Tuesday, March 18, 2014

What to Look for When Buying a Slow Cooker

When my kids were young I loved my slow cooker.  I could put my meal on before leaving for work and come home to a tasty smell throughout the whole house.  After the kids grew and left the nest I stopped using my cooker.  Now, I find myself going back to this wonderful piece of kitchen equipment when I want to cook a roast - both beef and pork, or when I want to make a big pot of soup.  I actually now have 2 cookers.  One is smaller and has a metal pan allowing me to make smaller meals.  The other is larger and is great when making large amounts that I plan to share.

With the slow cooker coming back to not just me but to many busy cooks out there I felt it might be useful to know what to look for when buying your next cooker.  This information came from my internet research and I agree with this completely. 

When choosing you may want to consider a programmable model.  These are equipped with timers so you can set them to cook for a specific time with the cooker turning itself to a keep-warm mode.  Standard models have adjustable temperature controls but no timer so you'll need to be around to keep an eye on the food and turn off the unit when done.  In general, reviewers say programmable slow cookers are preferable to mechanical ones but the prices are usually very far apart with the programmable costing as much as $200 or more.

What size do you need?
The size of your family may play a factor in your choice.  Families of four or more should look for a 6 quart cooker, while couples or single people may only want a 4 quart model.  To cook food safely, a slow cooker needs to be at least half full, but no more than 2/3 full so that should be a factor in your choice too.  If you are a small family and do decide to go with the larger cooker, you can always prepare the larger quantity of food and freeze leftovers.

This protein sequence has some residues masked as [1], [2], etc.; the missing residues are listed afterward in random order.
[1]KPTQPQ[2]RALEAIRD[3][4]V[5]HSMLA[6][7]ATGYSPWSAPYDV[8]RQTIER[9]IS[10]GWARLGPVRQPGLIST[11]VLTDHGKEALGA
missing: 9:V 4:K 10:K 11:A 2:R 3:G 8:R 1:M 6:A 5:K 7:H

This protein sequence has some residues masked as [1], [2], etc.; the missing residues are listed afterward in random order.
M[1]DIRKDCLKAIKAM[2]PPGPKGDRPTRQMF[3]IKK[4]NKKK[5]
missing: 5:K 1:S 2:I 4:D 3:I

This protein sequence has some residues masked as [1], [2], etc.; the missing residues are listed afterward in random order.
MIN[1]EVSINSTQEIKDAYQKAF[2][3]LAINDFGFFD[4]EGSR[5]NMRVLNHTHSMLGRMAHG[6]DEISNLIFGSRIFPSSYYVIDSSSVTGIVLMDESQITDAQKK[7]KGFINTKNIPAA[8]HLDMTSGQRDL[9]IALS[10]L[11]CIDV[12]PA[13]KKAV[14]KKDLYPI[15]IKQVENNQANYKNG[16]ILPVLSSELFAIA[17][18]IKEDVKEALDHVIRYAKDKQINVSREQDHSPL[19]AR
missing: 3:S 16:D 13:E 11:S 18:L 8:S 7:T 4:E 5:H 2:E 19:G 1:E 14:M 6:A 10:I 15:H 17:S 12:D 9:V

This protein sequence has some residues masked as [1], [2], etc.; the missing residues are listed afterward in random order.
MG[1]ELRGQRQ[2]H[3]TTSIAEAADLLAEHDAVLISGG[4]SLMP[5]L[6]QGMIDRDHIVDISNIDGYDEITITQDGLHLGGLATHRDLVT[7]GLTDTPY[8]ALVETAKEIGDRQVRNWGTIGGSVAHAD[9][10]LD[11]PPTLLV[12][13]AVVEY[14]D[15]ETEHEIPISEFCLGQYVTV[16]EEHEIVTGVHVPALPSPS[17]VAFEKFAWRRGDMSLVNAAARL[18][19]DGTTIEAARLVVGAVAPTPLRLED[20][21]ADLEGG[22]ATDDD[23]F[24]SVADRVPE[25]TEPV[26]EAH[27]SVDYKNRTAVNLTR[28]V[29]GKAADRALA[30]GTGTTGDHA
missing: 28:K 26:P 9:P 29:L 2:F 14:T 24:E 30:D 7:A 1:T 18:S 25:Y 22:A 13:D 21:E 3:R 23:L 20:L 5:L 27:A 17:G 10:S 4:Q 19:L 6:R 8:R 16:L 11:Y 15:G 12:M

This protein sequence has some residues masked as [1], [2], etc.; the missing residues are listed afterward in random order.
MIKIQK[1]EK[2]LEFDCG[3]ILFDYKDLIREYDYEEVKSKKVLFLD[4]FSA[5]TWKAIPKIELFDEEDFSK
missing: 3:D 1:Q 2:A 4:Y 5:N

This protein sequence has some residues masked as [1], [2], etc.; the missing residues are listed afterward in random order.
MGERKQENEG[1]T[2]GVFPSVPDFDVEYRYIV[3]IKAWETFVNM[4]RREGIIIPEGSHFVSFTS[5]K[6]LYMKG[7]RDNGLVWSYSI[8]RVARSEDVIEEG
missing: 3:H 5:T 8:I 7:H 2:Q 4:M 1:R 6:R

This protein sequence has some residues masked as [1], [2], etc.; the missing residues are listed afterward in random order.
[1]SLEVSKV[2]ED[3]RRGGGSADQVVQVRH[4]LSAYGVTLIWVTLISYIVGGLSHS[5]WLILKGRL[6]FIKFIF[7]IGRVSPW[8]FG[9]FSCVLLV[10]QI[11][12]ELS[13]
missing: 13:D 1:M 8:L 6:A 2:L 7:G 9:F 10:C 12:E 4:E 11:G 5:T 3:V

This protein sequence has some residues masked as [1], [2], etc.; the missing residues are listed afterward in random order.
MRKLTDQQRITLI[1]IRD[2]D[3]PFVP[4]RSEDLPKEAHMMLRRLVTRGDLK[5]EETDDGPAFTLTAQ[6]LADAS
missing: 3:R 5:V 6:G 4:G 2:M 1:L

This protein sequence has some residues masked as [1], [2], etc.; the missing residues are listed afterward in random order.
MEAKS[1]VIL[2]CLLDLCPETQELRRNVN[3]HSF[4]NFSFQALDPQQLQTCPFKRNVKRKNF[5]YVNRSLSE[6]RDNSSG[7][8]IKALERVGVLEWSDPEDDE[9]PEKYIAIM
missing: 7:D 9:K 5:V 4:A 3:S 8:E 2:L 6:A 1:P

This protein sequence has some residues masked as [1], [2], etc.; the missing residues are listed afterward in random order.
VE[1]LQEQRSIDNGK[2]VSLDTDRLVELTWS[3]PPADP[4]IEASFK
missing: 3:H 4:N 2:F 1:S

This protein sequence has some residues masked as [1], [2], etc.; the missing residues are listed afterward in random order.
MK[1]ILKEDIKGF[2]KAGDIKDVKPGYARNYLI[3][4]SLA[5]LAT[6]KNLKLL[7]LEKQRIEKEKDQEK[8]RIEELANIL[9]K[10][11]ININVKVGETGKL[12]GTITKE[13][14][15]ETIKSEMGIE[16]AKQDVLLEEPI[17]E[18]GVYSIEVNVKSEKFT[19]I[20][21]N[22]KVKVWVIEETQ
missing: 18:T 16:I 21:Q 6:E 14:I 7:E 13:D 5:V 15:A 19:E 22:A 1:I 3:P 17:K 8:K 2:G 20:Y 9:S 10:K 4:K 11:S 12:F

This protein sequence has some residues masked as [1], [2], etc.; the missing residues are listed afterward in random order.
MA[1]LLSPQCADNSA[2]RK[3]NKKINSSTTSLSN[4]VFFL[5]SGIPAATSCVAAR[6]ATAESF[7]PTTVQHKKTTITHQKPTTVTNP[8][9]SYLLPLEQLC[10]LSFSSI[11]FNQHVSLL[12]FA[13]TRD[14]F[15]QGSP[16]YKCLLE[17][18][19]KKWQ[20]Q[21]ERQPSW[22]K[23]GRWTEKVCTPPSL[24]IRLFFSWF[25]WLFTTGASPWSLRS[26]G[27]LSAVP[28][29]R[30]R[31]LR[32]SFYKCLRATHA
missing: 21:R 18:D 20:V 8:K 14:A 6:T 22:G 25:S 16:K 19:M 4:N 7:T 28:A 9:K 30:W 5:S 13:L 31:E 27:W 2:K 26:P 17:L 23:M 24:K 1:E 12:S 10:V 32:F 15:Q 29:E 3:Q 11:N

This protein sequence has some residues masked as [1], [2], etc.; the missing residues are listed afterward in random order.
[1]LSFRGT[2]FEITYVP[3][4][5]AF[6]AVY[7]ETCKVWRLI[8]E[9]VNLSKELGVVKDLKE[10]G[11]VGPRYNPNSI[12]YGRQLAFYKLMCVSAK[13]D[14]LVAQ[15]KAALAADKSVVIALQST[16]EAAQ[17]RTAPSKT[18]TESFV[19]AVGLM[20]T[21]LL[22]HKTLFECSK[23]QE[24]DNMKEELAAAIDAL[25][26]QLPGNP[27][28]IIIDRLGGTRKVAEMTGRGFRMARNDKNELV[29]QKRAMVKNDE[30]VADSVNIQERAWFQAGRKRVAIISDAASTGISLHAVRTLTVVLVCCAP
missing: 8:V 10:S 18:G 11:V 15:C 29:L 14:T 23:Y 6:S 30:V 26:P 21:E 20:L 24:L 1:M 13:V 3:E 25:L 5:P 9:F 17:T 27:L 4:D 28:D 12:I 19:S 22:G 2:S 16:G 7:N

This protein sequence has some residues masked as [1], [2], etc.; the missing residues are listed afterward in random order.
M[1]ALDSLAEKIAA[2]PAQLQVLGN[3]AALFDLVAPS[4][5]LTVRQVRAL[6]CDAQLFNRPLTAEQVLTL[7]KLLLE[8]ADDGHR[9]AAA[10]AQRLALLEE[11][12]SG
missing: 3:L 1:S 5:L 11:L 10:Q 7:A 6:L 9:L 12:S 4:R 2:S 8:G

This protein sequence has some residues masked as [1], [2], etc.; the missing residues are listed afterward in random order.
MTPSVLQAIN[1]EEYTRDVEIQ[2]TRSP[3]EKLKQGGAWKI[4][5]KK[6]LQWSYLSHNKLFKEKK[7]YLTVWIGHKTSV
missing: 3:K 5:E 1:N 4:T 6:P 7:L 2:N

What you plan to cook the most?
If you're buying a larger cooker, you may want to consider one with an oval-shape which can accommodate large cuts of meat like roasts or whole chickens.  The round crocks are great for soups and stews but if you're making large qualities of either the oval will work just as well, just remember the half full rule.

What type of insert do you prefer?
Most cookers have removable stoneware inserts which are heavy, sturdy and practical for the average user.  Some slow-cooker inserts can even be reheated in the oven or microwave.  A few models have aluminum or stainless-steel inserts which allow you to brown meat directly in the crock - but some experts agree that a skillet works better.  Some have a nonstick coating but these must be treated with care to avoid damaging the finish.

How important is the ease of cleanup?
Most of us will agree that a slow cooker must have a removable insert that is dishwasher-safe for easy cleanup.  But if you happen to have one that doesn't you might want to consider he disposable liners made of food-safe nylon resins.

What kind of lid do you want?
The best lids fit snug and are either glass or clear plastic.  This allows you to monitor the food during the cooking process without removing the lid which would allow the release of steam and slow the cooking.

And Most important is the actual safety of your food.
When using a slow cooker, it's important to avoid extended heat-up and cool-down periods.  According to the Food and Drug Administration, bacteria thrive at temperatures in a zone between 40 degrees and 140 degrees Fahrenheit.  Several slow cookers tested by the Good Housekeeping Research Institute aren't recommended because they take more than three hours to heat water to 160 degrees on low, meaning that food might remain too long at an unsafe temperature.  One way to avoid this is to set your slow cooker on high for at least the first hour of cooking.

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